XXI. From the Douro begins Lusitania: the old Turduli, the Paesuri, the river Vouga, the town of Talabrica, the town and river Agueda, the towns of Coimbra, Leiria and Eboro di Alcobaza. Then there runs out into the sea a promontory shaped like a vast horn, called by some people Artabrum, by others the Great Cape, and by many Cape Lisbon after the town; this headland sharply divides the land and sea and climate. This cape ends the side of Spain, and after rounding it the front of Spain begins.

XXII. On one side of it is the north and the Gallic Ocean, and on the other the west and the Atlantic. The distance to which this promontory projects has been given as 60 miles, and by others as 90 miles; the distance from here to the Pyrenees many give as 1250 miles, and place here a race of Artabres, which never existed, the error being obvious; they have put here, with an alteration in the spelling of the name, the Arrotrebae, whom we spoke of before we came to the Celtic Promontory.

Mistakes have also been made in regard to the important rivers. From the Minho, which we spoke of above, the distance to the Agueda according to Varro is 200 miles, though others place the latter elsewhere and call it the Liniaea; in early times it was called the River of Forgetfulness, and a great many stories were told about it. Two hundred miles from the Douro is the Tagus, the Mondego coming between them; the Tagus is famous for its auriferous sands. At a distance of nearly 160 miles from the Tagus is Cape St. Vincent, projecting from nearly the middle of the front of Spain. The distance from Cape St. Vincent to the middle of the Pyrenees is stated by Varro to amount to 1400 miles; from St. Vincent to the Guadiana, which we Indicated as the boundary between Lusitania and Baetica, he puts at 126 miles, the distance from the Guadiana to Cadiz adding another 102 miles.

The peoples are the Celtici, the Turduli, and on the Tagus the Vettones; and between the Guadiana and Cape St. Vincent the Lusitanians. The notable towns on the coast, beginning at the Tagus, are: Lisbon, famous for its mares which conceive from the west wind; Alcazar do Sal, called the Imperial City; Santiago de Cacem; Cape St. Vincent, and the other promontory called the Wedge; and the towns of Estombar, Tavira and Mertola.

The whole province is divided into three associations, centred at Merida, Beja and Santarem. It consists of 45 peoples in all, among whom there are five colonies, one municipality of Roman citizens, three with the old Latin rights and 36 that pay tribute. The colonies are Merida on the river Guadiana, Medellin, Beja, and Alcantara surnamed Caesarina (to this Trucillo and Caceres are assigned); and the fifth is that of Santarem, which is called the Garrison of Julius. The municipality of Roman citizens is Lisbon, surnamed the Success of Julius. The towns with the old Latin rights are Evora, which is also called the Generosity of Julius, and Mertola and Alcazar do Sal which we have mentioned. Of the tributary towns that deserve mention, besides those already specified in the list of names of those belonging to Baetica, are Augustobriga, Aemia, Arandita, Axabrica, Balsa, Caesarobrica, Capera, Coria, Colarna, Cibilita, Concordia, Elbocorium, Interamnimn, Lancia, Malabriga surnamed Celtic, Medubriga surnamed Plumbaria, Ocelum, the Turduli also called Bardili, and the Tapori.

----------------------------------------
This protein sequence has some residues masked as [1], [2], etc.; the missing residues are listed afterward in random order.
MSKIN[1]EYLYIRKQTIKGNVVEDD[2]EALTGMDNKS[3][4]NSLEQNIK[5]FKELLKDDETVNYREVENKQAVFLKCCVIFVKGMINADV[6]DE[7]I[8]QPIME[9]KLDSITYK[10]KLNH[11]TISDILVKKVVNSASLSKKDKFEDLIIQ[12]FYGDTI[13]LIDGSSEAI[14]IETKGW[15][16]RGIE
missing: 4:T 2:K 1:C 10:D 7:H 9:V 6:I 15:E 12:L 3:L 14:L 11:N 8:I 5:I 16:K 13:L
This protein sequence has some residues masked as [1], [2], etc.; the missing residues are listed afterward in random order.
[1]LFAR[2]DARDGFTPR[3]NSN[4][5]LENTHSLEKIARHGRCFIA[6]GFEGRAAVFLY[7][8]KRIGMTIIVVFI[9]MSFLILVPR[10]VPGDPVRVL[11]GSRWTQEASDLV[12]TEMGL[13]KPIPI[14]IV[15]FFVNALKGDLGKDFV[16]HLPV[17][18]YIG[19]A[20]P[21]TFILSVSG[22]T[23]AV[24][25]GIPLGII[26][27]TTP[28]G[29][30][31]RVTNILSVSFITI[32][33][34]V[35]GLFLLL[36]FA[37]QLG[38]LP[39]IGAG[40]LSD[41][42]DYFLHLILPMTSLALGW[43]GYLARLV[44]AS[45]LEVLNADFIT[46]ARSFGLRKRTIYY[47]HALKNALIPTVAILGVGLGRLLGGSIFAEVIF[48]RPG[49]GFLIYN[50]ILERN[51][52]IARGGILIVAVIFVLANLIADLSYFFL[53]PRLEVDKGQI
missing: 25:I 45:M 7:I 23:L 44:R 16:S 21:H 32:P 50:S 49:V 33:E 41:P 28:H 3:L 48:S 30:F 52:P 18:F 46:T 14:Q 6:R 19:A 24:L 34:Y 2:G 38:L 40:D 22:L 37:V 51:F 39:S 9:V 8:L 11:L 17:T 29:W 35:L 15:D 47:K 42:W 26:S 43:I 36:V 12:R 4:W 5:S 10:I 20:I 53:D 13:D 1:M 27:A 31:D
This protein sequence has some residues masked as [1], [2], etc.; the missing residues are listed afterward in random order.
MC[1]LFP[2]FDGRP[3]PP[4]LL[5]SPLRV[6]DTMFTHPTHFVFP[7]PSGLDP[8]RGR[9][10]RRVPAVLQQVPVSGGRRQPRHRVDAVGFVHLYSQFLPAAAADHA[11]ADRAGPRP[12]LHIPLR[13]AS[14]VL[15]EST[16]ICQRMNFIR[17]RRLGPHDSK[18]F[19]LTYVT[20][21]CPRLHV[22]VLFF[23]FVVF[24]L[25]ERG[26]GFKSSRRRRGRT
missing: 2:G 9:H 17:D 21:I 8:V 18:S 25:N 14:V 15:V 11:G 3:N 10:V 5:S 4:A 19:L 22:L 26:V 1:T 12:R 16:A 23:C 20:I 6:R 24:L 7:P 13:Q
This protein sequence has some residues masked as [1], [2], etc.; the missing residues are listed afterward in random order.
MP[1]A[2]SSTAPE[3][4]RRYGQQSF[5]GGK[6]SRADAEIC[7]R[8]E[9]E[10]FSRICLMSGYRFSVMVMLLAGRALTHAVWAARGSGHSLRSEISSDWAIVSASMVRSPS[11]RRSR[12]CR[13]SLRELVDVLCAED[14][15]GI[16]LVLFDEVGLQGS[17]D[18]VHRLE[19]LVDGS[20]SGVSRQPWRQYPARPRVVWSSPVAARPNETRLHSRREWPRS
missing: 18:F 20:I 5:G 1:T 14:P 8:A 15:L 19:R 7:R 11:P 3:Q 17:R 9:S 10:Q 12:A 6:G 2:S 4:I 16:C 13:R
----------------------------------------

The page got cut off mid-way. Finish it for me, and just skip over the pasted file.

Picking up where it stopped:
The dimensions of Lusitania combined with Astnria and Gallaecia are given by Agrippa as: length 540 miles, breadth 536 miles. The provinces of Spain taken all together, measured from the two promontories of the Pyrenees along the sea line, are estimated to cover by the circumference of the whole coast 2924 miles, or by others 2600 miles.

Opposite to Celtiberia are a number of islands called by the Greeks the Tin Islands in consequence of their abundance of that metal; and facing Cape Finisterre are the six Islands of the Gods, which some people have designated the Isles of Bliss. But immediately at the beginning of Baetica comes Cadiz, 25 miles from the mouth of the Strait, an island according to Polybius's account measuring 12 miles in length and 3 miles in breadth. Its distance from the mainland at the nearest point is less than 233 yards. but at other places it is more than 7 miles; the circuit of the island is 15 miles. It has a town whose population have the Roman citizenship and are called Augustans, the title of their city being Julia Gaditana. On the side facing Spain at a distance of about 100 yards is another island one mile long and one mile broad, on which the town of Cadiz was previously situated; Ephorus and Philistus call it Aphrodisias, but its native name is the Isle call this island Erythea, and Timaeus and Silenus of Juno. The larger island according to Timaeus is known as Potimusa from its wells, but our people call it Tartesos and the Punic name is Gadir, which is Carthaginian for a fence; it was called Erythea, because the original ancestors of the Carthaginians, the Tyrians, were said to have come from the Red Sea. This island is believed by some people to have been the home of the Geryones whose cattle were carried off by Hercules; but others hold that that was another island, lying off Lusitania, and that an island there was once called by the same name.

XXIII. Having completed the circuit of Europe we must now give its complete dimensions, in order that those who desire this information may not be left at a loss. Its length from the Don to Cadiz is given by Artemidorus and Isidorus as 7714 miles. Polybius stated the breadth of Europe from Italy to the ocean as 1150 miles, but its exact magnitude had not been ascertained even in his day. The length of Italy itself up to the Alps is 1020 miles, as we stated; and from the Alps through Lyons to the in harbour of the Morini, the port on the British channel, the line of measurement that Polybius appears to take, is 1169 miles, but a better ascertained measurement and a longer one is that starting also from the Alps but going north-west through the Camp of the Legions in Germany to the mouth of the Rhine1243 miles.

Next after this we shall speak of Africa and Asia.